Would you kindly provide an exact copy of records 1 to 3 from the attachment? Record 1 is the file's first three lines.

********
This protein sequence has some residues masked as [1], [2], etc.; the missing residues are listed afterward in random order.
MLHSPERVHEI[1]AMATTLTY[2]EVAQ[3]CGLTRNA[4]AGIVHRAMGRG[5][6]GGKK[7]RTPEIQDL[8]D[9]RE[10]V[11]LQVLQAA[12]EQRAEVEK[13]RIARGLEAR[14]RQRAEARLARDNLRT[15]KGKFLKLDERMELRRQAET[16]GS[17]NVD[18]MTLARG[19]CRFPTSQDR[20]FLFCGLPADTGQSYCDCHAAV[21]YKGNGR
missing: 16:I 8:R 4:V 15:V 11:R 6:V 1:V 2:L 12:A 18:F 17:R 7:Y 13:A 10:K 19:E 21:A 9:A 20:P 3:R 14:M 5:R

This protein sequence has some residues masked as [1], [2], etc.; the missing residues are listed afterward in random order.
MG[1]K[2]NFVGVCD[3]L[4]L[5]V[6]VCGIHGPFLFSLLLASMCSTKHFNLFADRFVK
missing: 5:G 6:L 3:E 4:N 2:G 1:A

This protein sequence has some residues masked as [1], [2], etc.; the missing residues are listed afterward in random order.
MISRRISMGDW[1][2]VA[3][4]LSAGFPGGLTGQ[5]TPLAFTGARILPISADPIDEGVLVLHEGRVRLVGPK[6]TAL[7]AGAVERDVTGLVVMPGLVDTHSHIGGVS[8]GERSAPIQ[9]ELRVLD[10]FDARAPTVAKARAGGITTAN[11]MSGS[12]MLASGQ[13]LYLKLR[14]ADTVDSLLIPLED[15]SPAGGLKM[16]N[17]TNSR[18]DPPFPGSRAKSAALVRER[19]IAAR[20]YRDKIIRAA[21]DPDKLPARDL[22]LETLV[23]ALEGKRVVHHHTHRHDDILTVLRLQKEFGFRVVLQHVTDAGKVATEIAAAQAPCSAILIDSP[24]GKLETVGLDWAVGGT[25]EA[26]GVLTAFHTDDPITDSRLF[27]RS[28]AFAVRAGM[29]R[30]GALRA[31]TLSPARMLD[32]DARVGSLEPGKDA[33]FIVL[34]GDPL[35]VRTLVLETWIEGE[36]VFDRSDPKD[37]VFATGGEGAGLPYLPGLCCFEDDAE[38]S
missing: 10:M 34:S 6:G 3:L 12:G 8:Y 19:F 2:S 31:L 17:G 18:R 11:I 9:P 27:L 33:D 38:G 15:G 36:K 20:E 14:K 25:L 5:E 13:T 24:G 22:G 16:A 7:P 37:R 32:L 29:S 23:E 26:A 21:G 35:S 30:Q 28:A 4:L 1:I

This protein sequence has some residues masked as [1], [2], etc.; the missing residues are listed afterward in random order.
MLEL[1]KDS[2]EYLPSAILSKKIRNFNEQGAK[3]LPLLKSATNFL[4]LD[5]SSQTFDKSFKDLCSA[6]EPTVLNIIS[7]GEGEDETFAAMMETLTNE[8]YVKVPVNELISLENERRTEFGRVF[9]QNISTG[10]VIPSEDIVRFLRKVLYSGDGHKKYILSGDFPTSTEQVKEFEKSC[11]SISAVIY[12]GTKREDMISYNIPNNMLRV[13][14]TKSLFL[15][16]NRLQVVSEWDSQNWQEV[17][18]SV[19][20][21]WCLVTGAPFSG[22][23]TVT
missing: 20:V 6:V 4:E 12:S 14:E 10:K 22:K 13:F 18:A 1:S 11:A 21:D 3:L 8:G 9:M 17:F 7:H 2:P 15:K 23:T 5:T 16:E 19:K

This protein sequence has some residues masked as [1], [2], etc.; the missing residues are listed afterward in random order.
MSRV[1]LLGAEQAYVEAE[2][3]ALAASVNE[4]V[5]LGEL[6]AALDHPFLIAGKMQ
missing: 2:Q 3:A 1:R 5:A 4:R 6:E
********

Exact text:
This protein sequence has some residues masked as [1], [2], etc.; the missing residues are listed afterward in random order.
MLHSPERVHEI[1]AMATTLTY[2]EVAQ[3]CGLTRNA[4]AGIVHRAMGRG[5][6]GGKK[7]RTPEIQDL[8]D[9]RE[10]V[11]LQVLQAA[12]EQRAEVEK[13]RIARGLEAR[14]RQRAEARLARDNLRT[15]KGKFLKLDERMELRRQAET[16]GS[17]NVD[18]MTLARG[19]CRFPTSQDR[20]FLFCGLPADTGQSYCDCHAAV[21]YKGNGR
missing: 16:I 8:R 4:V 15:V 11:R 6:V 1:V 2:L 12:A 18:F 17:R 7:Y 13:A 10:K 19:E 21:A 9:A 20:P 3:R 14:M 5:R

This protein sequence has some residues masked as [1], [2], etc.; the missing residues are listed afterward in random order.
MG[1]K[2]NFVGVCD[3]L[4]L[5]V[6]VCGIHGPFLFSLLLASMCSTKHFNLFADRFVK
missing: 5:G 6:L 3:E 4:N 2:G 1:A

This protein sequence has some residues masked as [1], [2], etc.; the missing residues are listed afterward in random order.
MISRRISMGDW[1][2]VA[3][4]LSAGFPGGLTGQ[5]TPLAFTGARILPISADPIDEGVLVLHEGRVRLVGPK[6]TAL[7]AGAVERDVTGLVVMPGLVDTHSHIGGVS[8]GERSAPIQ[9]ELRVLD[10]FDARAPTVAKARAGGITTAN[11]MSGS[12]MLASGQ[13]LYLKLR[14]ADTVDSLLIPLED[15]SPAGGLKM[16]N[17]TNSR[18]DPPFPGSRAKSAALVRER[19]IAAR[20]YRDKIIRAA[21]DPDKLPARDL[22]LETLV[23]ALEGKRVVHHHTHRHDDILTVLRLQKEFGFRVVLQHVTDAGKVATEIAAAQAPCSAILIDSP[24]GKLETVGLDWAVGGT[25]EA[26]GVLTAFHTDDPITDSRLF[27]RS[28]AFAVRAGM[29]R[30]GALRA[31]TLSPARMLD[32]DARVGSLEPGKDA[33]FIVL[34]GDPL[35]VRTLVLETWIEGE[36]VFDRSDPKD[37]VFATGGEGAGLPYLPGLCCFEDDAE[38]S
missing: 10:M 34:S 6:G 3:L 12:G 8:Y 19:F 2:S 31:L 17:G 18:R 11:I 9:P 27:L 33:D 38:G 15:G 36:K 20:E 14:K 25:L 5:E 13:T 24:G 22:G 16:A 7:P 37:R 32:L 29:S 23:E 26:A 21:G 35:S 30:Q 28:A 4:L 1:I